As you can see, this is not from a website but from part of a research document from McGill University researcher, Debbie Moskowitz. This one tracks the energy levels individuals have during the week.
From her research, she has found that Monday is a great day for setting goals, organising and planning. Your energy levels are not fully back from a weekend off and these tasks are a nice fit for this space as you start to pick up speed. Whereas on Tuesday you are back into action at full steam. This is a day for taking on all those tough tasks that you have been putting off for too long. The head of steam of Tuesday carries across to Wednesday, another good day to crank into things that are really hard to do. By the time you hit Thursday, things start to slow down and energy levels begin to fade. Friday carries on this trend and after lunch is not the time to try anything too taxing.
Now, lets go back to those earlier website visitor charts and the question of why the first two are similar. Both businesses have one thing in common – they each sell their products direct to consumers and have predominantly female buyers. I’m not yet convinced that the gender skew is pushing these shapes to look the way they do. Nevertheless, in both, the early part of the week – especially Monday – is when things really start to happen.
This matches nicely with Debbie’s research. I’m taking a massive leap in logic by connecting the two but there could be a natural sequence of events playing out online. This is how it could run. During the last part of the weekend you think about what’s still on your to-do list. Perhaps you discuss it with your partner and both plan to get things underway on Monday. So you head to work and hit Google as your energy levels are still too low to do any serious work. You find what you are searching for and start browsing and picking. If time gets away on you then perhaps on Tuesday you could spare some extra time to tick this task off your list. But after that, well, then the week gets away on you and all the normal “stuff” that fills the days just takes over. That is until the weekend comes around and that “to-do” list rears its ugly head again.
The website traffic maps this behaviour. It rises sharply at the start of the week, then drops like a stone – only to come up again the following week. It’s a very choppy wave pattern. But what about the third graph? Why the stark difference between this one and the first two?
Well, this graph is from a business-to-business operation that sells a technical product that requires some careful consideration prior to purchase. This is normally a work-focused “to do” that has the whole week to be ticked off. Which means that demand rises slowly on Monday then sits up there at a relatively flat status – almost like a “table top” shape – before it gradually falls for the weekend.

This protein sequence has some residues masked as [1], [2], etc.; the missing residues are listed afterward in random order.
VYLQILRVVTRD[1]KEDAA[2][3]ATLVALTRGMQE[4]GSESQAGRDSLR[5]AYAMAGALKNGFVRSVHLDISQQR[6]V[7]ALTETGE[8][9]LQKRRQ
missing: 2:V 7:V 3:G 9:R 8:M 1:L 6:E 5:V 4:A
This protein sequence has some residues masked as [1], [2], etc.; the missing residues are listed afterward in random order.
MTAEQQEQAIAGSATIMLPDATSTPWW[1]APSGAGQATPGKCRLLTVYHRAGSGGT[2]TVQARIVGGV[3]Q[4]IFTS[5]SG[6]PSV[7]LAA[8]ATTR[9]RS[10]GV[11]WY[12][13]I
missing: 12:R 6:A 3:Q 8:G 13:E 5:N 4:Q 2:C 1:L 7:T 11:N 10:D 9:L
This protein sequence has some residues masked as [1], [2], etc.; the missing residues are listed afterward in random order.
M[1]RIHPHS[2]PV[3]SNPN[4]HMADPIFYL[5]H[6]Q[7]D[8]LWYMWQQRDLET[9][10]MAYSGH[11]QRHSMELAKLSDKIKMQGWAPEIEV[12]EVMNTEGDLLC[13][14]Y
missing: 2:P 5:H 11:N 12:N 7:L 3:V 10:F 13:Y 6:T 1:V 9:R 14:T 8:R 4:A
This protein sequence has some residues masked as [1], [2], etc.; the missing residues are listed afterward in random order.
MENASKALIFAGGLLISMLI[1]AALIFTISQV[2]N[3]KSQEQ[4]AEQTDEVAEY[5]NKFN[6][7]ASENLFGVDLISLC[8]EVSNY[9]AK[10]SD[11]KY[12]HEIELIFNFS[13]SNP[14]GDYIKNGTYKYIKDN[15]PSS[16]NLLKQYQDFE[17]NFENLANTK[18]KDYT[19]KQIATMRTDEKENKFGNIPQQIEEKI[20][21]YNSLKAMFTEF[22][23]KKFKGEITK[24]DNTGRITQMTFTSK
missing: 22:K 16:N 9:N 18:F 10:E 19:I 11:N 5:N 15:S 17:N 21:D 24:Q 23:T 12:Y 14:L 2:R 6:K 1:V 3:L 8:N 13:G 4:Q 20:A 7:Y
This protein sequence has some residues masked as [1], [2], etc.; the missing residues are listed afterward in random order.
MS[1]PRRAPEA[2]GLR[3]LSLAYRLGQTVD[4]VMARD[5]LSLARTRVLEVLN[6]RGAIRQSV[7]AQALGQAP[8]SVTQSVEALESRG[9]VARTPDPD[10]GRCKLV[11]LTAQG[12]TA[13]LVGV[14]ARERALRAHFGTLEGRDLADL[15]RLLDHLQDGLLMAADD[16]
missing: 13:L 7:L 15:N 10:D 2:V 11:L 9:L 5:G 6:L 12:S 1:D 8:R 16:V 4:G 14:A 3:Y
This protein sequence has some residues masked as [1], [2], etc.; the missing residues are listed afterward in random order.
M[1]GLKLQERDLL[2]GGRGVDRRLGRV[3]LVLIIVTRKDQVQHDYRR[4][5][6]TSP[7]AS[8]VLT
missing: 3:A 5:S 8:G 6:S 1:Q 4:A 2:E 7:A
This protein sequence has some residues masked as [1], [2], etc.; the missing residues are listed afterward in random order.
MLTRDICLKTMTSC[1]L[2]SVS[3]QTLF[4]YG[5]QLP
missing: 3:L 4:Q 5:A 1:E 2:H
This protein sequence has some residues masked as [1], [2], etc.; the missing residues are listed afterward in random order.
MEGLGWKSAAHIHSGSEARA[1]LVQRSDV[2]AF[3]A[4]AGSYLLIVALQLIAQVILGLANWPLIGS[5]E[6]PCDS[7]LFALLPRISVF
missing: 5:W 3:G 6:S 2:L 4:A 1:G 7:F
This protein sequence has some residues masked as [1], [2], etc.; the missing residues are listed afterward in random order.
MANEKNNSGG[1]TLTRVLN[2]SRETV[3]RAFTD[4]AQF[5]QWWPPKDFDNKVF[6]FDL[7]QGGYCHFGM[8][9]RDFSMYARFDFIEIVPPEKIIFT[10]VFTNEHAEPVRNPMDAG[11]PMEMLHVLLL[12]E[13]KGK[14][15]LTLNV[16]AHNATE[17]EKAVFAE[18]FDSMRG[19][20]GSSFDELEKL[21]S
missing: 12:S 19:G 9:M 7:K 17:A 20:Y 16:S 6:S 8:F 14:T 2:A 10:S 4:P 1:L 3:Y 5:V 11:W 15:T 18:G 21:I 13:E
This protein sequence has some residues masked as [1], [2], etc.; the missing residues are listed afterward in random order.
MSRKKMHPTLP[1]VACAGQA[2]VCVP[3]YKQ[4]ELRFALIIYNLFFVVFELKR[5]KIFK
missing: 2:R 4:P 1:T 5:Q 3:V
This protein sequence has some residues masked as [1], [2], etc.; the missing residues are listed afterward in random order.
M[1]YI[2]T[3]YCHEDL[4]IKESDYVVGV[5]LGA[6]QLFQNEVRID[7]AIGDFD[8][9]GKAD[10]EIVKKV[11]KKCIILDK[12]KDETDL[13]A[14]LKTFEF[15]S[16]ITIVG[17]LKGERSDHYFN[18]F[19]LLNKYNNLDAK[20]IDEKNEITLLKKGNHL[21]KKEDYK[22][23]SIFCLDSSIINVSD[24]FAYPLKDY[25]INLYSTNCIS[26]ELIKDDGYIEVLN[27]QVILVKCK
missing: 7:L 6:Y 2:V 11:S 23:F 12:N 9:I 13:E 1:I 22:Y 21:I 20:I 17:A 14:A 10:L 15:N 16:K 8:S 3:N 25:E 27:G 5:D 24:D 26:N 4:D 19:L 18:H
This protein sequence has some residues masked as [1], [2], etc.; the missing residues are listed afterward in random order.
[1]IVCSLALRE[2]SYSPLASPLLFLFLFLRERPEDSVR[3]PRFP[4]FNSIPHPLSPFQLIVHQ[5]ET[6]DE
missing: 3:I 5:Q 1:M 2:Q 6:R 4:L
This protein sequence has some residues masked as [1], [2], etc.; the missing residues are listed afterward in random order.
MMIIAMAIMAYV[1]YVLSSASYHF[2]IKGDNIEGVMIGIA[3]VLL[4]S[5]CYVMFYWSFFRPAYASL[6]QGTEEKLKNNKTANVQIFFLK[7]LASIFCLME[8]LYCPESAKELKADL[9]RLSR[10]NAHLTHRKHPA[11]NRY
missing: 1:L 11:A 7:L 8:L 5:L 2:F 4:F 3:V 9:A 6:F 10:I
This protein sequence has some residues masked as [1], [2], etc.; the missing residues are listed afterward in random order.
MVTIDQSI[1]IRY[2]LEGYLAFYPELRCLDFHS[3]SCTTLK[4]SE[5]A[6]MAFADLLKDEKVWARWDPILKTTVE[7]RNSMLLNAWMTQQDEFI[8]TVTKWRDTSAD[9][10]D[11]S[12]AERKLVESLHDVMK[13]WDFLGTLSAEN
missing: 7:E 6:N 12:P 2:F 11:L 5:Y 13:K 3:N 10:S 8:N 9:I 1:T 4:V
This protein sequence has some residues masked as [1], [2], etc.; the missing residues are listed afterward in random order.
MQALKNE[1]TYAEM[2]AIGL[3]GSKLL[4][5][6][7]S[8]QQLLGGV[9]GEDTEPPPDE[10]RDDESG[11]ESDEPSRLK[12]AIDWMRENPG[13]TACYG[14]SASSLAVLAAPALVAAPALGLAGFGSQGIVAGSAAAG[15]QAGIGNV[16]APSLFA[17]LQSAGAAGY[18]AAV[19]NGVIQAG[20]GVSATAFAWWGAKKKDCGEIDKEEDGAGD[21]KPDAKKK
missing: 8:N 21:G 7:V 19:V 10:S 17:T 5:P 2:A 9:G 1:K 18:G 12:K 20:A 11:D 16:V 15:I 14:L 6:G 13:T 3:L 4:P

So how does all this apply to your business?
Well, best you check out your website visitor graphs and see what shapes they are. Are your waves choppy or rolling with flat mid sections? If it’s the first of the two then it may pay to add these few things to your action list. (Best to nail them on Monday or Tuesday…)
Firstly, just realising that your website traffic does come in ragged weekly cycles and not flat, even streams is a good step in itself. Now you can see the need to grab as much early week traffic as you can. So if you are buying advertising – say from Google with their AdWords program – it may pay to front load your ad spend so that you free up as much budget as you can to capture the rise in early week traffic that your market presents.
Secondly, your copy may need a tweak or two. One of the great copy writers – Robert Collier – talked about entering the “conversations in their mind” of your prospects. Part of this conversation could include thoughts like “removing the task from my to-do list” or “taking the first step to getting this nailed” or maybe even ”finally making time to…” And, if you want to be really smart, you could split-test your website page so that the copy changes for those early weekdays to include text about “Starting the week with one less thing to do.”
Thirdly, don’t forget how this affects your other advertising channels too. So, placing radio advertising early on in the week rather than later would be well worth a test. The same would apply to any print media you may be running.
And finally, there’s the overall sales importance of those early days of the week. It’s a time when there’s a heightened chance that prospects are in a decision-making mindset. So releasing your email marketing on a Monday afternoon or a Tuesday morning to capture the energy here could be a good idea. And sales follow-up calls should be scheduled into this space.
It really all boils down to understanding and then capitalising on the changing energy levels of your prospect audience and how this affects your chance to present your wares online. Your website visitor graphs provide an insight into how yours operate. Why not check them out today and see what your shapes look like?